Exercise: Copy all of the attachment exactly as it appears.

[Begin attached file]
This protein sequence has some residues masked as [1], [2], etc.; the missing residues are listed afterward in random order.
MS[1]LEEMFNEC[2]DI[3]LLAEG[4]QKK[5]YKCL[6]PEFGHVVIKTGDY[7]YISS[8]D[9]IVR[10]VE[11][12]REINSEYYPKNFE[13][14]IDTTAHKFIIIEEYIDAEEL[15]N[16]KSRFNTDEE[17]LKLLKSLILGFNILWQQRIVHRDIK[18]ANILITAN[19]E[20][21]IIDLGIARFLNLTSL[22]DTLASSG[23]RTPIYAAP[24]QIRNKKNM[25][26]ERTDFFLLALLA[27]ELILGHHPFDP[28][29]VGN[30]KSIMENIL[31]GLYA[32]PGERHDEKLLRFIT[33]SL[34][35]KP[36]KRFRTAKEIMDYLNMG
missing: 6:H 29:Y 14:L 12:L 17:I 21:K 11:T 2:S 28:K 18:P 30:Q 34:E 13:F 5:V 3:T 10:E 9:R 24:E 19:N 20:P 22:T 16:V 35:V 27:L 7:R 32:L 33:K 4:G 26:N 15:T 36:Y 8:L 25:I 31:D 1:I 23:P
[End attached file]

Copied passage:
This protein sequence has some residues masked as [1], [2], etc.; the missing residues are listed afterward in random order.
MS[1]LEEMFNEC[2]DI[3]LLAEG[4]QKK[5]YKCL[6]PEFGHVVIKTGDY[7]YISS[8]D[9]IVR[10]VE[11][12]REINSEYYPKNFE[13][14]IDTTAHKFIIIEEYIDAEEL[15]N[16]KSRFNTDEE[17]LKLLKSLILGFNILWQQRIVHRDIK[18]ANILITAN[19]E[20][21]IIDLGIARFLNLTSL[22]DTLASSG[23]RTPIYAAP[24]QIRNKKNM[25][26]ERTDFFLLALLA[27]ELILGHHPFDP[28][29]VGN[30]KSIMENIL[31]GLYA[32]PGERHDEKLLRFIT[33]SL[34][35]KP[36]KRFRTAKEIMDYLNMG
missing: 6:H 29:Y 14:L 12:L 17:I 21:K 11:T 2:S 28:K 18:P 30:Q 34:E 13:F 5:V 3:T 10:E 9:R 24:E 19:N 20:P 22:T 16:V 35:V 27:L 7:R 32:L 33:K 4:G 26:N 15:T 36:Y 8:L 25:I 31:D 1:I 23:P